Trying to define my art or explain it in a coherent way can be tricky…. I don’t feel like my art is meaningless, but to be honest, I don’t always know its meaning. At least not in a way that I can articulate.
As cryptic and sidesteppy as it may sound, I do believe that my art speaks for itself. As for what it’s saying? Can’t often say! But I get a gut feeling that each piece (that I show, at least) is coming out the way it’s supposed to. There’s some vibration that seems to emanate when colors, shapes, and unpredictable errors come together in certain ways.
I can’t define it in an academic way, but I know I’m onto something when it feels super satisfying. So everything I put out there goes through my internal quality control, and once it’s passed the test, everyone gets to enjoy it, too.
I hope you connect with my art in the same way I do: pulled into a meditative state of exploring a new landscape, and getting sucked in, like when you fell into a children’s book’s world when you were little. There’s this suspension, almost this transcendence that I want you to feel, to safely escape and take a mellow (or energizing) journey that rejuvenates you.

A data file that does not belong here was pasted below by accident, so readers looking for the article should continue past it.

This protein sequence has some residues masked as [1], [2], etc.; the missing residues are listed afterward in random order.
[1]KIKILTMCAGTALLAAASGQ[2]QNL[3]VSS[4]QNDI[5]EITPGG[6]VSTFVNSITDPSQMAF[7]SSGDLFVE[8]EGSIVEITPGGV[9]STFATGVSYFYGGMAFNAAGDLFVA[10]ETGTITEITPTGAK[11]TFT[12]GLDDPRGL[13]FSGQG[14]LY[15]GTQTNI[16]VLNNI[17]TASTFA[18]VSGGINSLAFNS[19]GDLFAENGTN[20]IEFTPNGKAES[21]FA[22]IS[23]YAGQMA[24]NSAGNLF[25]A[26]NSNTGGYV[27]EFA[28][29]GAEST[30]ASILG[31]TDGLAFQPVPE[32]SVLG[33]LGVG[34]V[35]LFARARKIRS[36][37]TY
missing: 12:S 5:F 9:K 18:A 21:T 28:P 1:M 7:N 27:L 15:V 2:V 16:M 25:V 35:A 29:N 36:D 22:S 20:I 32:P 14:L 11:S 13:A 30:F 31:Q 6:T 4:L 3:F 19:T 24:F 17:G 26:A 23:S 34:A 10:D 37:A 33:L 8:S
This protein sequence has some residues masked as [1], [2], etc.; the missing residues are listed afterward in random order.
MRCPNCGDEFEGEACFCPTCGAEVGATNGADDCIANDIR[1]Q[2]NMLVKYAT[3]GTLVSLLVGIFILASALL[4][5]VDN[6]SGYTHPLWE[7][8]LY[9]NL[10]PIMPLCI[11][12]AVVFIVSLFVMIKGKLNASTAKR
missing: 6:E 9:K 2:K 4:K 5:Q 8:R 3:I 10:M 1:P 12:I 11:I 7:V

We spend so much time staring at screens and surfaces, and often what we see has the built-in motive (whether hidden or blatant) of wanting us to do, be, or buy something. Using my phone as a way to create something that doesn’t ask anything of you—except for you to enjoy yourself—feels weirdly, joyfully subversive.
Some of the work that you do is public art or street art. What is your creative process like when you are developing a piece, and what fuels your enthusiasm for art that is a part of public spaces? What do you see the role of guerrilla installations (magnets, banners, stickers) as being in the public realm?